The recent media furore resulting from the revelations in the leaked Panama Papers has again thrown up the big question of what constitutes tax evasion and, indeed, tax avoidance.
Firstly, it’s vital to make the proper distinction between evasion and avoidance: If you are hiding untaxed profits in an offshore account, deliberately concealing your profits from the tax authorities, then that constitutes tax evasion, which is a criminal act for which the perpetrators can be prosecuted. Avoidance is perfectly legal, regardless of what people think about it ethically.
Banking secrecy is not a crime, despite what the media might be suggesting. Just because people choose to keep their money in offshore accounts does not mean they are doing anything unlawful or dodgy – in respect of their tax liability or anything else for that matter.
For the moment all we have is information about people using Panama for their banking affairs, not that they are avoiding or evading tax.
It is also inaccurate and wrong to suggest that David Cameron’s £200,000 gift from his mother is tax avoidance. The Prime Minister has not broken any taxation rules by accepting the money, as there is no tax on gifts of cash, regardless of what certain newspapers have suggested, clearly in total ignorance of the capital gains tax laws. And under the UK’s inheritance tax laws, tax-free gifts are permitted if the donor survives for seven years after making the gift. Parliament says that this should be the case, so it is hardly tax avoidance to take advantage of those rules.
Despite the hard-hitting front page editorials following the Panama fall-out, every newspaper’s financial pages tell readers to make the most of the seven-year gift rules as part of sensible inheritance tax planning.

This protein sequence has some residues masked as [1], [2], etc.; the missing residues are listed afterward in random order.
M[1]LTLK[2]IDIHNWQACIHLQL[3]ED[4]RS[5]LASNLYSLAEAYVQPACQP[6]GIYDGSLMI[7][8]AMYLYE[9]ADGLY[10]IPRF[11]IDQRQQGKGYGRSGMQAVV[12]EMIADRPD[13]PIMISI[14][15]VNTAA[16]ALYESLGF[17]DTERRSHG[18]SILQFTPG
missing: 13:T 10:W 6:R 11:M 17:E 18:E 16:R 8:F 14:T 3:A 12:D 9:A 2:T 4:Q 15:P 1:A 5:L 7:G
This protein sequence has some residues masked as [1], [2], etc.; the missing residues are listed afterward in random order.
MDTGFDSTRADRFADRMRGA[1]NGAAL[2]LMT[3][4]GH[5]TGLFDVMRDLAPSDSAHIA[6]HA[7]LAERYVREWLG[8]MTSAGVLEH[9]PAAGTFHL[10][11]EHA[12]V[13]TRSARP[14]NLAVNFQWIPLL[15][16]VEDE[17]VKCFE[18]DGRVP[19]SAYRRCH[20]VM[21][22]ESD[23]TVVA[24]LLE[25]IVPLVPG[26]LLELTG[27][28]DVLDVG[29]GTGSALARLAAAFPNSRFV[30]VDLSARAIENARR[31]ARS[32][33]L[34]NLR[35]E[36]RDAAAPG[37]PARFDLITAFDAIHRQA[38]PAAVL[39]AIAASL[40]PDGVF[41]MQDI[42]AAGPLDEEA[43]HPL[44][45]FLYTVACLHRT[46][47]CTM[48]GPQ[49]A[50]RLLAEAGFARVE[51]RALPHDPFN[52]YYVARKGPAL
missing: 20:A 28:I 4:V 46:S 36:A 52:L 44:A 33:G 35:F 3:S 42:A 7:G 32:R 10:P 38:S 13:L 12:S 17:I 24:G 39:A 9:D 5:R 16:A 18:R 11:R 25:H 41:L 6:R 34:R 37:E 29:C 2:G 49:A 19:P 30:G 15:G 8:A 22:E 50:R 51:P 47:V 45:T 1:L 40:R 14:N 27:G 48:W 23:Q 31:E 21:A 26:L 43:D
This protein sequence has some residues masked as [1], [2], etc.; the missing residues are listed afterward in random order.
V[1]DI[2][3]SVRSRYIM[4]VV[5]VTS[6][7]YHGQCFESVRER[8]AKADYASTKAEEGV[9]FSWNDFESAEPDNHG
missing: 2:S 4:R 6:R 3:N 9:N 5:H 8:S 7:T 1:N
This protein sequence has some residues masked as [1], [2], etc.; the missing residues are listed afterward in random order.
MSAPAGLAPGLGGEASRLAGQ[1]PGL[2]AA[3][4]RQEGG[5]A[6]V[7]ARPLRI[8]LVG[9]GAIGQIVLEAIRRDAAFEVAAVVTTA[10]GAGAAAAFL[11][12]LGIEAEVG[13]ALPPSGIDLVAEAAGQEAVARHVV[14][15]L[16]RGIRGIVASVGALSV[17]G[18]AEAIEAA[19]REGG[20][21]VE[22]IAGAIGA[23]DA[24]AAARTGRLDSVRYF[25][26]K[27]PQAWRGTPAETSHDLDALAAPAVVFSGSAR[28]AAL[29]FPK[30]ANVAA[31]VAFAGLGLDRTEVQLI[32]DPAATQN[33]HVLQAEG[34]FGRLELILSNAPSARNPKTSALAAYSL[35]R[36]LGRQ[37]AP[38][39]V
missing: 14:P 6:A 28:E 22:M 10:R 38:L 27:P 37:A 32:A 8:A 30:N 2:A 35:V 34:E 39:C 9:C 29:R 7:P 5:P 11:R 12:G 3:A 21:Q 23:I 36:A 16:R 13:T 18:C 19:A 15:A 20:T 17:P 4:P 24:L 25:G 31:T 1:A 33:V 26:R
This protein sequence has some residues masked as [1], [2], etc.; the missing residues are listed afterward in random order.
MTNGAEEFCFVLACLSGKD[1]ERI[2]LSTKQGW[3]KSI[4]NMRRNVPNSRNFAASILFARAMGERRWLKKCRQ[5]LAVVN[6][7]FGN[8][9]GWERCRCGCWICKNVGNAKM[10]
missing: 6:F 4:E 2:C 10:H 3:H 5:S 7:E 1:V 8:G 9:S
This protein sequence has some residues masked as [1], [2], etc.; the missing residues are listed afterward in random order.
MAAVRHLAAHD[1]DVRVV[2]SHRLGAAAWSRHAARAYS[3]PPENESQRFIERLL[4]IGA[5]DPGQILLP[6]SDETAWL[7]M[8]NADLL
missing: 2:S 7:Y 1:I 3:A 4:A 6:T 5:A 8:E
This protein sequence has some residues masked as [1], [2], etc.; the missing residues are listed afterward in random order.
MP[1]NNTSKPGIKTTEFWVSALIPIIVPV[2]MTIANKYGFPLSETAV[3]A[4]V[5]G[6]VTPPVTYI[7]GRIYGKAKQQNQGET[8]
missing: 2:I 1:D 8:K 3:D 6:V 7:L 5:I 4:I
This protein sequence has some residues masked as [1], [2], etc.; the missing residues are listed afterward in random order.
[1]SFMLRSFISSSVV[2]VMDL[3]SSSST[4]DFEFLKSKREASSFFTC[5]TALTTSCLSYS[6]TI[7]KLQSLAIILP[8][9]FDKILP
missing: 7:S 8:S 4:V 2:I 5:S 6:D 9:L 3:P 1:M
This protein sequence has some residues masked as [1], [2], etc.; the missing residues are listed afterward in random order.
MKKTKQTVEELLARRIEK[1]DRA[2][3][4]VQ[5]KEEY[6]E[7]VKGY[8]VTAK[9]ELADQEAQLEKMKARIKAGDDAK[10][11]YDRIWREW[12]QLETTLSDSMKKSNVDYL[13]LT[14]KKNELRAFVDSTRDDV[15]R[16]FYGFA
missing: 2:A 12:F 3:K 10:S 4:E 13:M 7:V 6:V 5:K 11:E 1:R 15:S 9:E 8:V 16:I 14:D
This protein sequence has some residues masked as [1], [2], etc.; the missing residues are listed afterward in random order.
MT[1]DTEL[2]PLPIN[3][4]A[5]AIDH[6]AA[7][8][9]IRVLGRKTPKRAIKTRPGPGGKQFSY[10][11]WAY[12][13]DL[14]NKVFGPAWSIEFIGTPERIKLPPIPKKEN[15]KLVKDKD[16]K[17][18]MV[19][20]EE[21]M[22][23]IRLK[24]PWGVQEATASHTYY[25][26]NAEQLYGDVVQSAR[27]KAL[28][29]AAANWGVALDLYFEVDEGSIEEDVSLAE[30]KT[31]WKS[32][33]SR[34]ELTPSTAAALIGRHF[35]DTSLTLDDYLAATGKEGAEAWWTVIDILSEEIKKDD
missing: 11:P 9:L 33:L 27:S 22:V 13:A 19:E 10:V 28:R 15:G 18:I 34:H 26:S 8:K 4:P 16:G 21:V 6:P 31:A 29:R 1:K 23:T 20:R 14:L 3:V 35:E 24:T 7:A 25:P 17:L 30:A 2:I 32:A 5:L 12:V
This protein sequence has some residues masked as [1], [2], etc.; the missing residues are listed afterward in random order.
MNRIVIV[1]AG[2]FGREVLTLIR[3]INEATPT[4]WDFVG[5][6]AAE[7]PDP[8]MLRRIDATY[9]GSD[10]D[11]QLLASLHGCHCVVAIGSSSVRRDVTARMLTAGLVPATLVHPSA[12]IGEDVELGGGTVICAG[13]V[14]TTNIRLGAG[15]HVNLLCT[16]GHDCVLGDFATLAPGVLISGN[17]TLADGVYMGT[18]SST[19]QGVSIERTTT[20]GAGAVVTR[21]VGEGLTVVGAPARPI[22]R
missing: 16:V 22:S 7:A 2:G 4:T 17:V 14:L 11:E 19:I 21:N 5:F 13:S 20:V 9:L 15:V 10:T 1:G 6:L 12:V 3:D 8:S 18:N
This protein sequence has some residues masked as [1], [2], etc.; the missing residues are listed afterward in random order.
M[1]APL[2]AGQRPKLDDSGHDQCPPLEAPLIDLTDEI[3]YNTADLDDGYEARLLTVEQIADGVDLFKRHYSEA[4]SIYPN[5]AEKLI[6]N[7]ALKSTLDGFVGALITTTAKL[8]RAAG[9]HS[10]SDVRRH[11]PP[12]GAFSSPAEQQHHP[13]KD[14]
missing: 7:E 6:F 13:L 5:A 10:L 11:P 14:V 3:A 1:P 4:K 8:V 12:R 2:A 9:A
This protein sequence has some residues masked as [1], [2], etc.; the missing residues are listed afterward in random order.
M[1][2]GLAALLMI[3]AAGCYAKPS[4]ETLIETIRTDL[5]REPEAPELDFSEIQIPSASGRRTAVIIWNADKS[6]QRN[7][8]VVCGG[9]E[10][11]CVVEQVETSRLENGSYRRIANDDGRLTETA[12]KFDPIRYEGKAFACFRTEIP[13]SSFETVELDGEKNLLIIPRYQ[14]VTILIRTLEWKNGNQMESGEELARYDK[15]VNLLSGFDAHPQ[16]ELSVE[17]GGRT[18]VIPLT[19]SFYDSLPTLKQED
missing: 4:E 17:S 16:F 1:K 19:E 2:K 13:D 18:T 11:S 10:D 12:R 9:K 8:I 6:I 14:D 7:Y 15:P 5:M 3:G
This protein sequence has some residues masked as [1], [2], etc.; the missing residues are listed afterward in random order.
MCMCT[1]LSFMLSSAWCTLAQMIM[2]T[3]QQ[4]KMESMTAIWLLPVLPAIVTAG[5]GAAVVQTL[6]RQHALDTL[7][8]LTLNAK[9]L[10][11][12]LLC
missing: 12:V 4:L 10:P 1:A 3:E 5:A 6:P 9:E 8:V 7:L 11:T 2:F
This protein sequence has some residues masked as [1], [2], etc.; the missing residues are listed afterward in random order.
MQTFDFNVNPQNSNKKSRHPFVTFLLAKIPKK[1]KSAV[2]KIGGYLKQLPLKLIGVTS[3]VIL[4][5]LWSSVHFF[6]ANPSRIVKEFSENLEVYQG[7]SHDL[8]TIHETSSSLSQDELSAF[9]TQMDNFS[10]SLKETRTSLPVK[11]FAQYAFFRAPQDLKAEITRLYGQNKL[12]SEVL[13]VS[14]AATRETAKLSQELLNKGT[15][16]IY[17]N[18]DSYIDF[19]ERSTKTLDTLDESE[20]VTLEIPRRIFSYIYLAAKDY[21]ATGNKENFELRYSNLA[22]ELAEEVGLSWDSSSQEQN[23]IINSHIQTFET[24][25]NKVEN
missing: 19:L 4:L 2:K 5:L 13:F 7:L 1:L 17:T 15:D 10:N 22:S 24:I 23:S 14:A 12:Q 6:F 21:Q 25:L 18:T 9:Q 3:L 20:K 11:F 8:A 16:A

Perhaps the editorials should concentrate on the need for informed specialist tax planning to enable people to make some sense of an over-complicated tax system, rather than berating people who have done nothing wrong?
The media’s ill-informed take on the Panama situation, and indeed commentators’ reactions to the corporate taxation positions of major international businesses such as Google, have come as no huge surprise to me.
As a business tax adviser I have often found that journalists and politicians have a poor grasp of the way tax works.
When Google recently announced it was settling its past tax liability of £130 million, some raged that this sum was nowhere near enough, while others tried to ‘guestimate’ the internet giant’s UK taxable profits over the period. This is a pointless exercise, as my understanding is that the settlement was a technical issue relating to employee shares and options, so it had nothing to do with Google’s international structure.
The issue with the international group structure, which is not in dispute for previous years, hinges on whether or not it forms a ‘permanent establishment’, the concept which determines what proportion of company profits, if any, should be chargeable to tax in other countries. Under this rule, aspects such as sales and marketing through agents may be tax-exempt in certain circumstances.
Specifically, a dependent agent, i.e. one employed, in this case, by Google, does not create a taxable presence in the UK if those agents are only able to negotiate sales but are not allowed to conclude the contracts.